It will be up to you to find solutions that solve multiple problems at once without creating new ones. My top leadership mentor calls this seeking “and” solutions. While “and” solutions are no simple feat, I am confident you have the skills, drive, and tools to be successful. Maybe one or more of you will be inspired to pursue protecting the world from the next pandemic with a safe, accessible, cost-effective, and sustainable solution!

At least one small blessing of the current state of affairs is not having to sit through a boring commencement speech. I am still going to follow standard tradition and share my 40-plus years of reflections and advice, but now you have the freedom to simply skip ahead and begin celebrating your accomplishment from a safe distance.

I will keep it simple and role model one of my life takeaways – frame things as simply as possible.

• Embrace lifelong learning – you are celebrating a great accomplishment today, however, in reality, you are still very early in your learning process. Stay curious, open minded and be a critical, scientific-based thinker.

• Leadership – study, reflect and develop your approach to becoming an increasingly effective leader. Early in my career I had more of a Hollywood inspired view of leadership. It wasn’t until I had the privilege to work for some great leaders that I recognized what it takes to develop the critical skill set needed to engage and influence others, something that is as important in your personal life as in professional settings.

• Respect and caring – personal relationships will be the foundation for almost everything you accomplish, and it all starts with sincere behaviors that exhibit care and respect for others. Listen and consider before judging.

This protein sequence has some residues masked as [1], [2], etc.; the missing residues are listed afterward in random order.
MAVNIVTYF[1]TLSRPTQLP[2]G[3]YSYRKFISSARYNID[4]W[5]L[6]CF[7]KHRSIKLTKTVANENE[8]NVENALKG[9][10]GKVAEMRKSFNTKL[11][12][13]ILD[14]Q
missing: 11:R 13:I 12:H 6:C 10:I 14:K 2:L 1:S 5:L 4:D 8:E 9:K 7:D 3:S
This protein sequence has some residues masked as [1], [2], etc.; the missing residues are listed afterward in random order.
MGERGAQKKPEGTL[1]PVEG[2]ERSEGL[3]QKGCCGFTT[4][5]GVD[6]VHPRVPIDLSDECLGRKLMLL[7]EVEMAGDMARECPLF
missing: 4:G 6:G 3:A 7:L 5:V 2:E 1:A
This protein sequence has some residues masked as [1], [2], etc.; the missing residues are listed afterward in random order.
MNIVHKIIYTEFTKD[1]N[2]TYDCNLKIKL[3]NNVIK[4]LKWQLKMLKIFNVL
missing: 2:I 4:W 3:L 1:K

• Take risks, try new things and don’t fear failure – many of my most valuable growth experiences came as a result of overcoming my reluctance to leave a comfortable situation for a new one that wasn’t really part of my plan.

These concepts are important in both professional and personal settings. The same skills required to lead a team toward creating a breakthrough product can be used to convince a team of five-year-olds to space themselves on a soccer field, without having everyone simply chase the ball. And no matter the setting, an effective approach to leadership will increase the odds of garnering success and a sense of fulfillment, accomplishment and, possibly most important, fun!

Congratulations to the University of Illinois ChBE Class of 2020! Congratulations as well to all the parents, families, and supporters of the graduates. Another blessing of these times is a new appreciation of teachers by all the parents who were suddenly thrust into homeschooling their children. Please take the time to give a special thanks to all the teachers who inspired you and built the foundation for your success.

While the curses of the Covid-19 pandemic are quite obvious, I am hopeful that, over the next decades, you will be able to look back and see the blessings of your senior year experiences, as they will have shaped both you and the world you live in.

No doubt you are all destined to live in interesting times!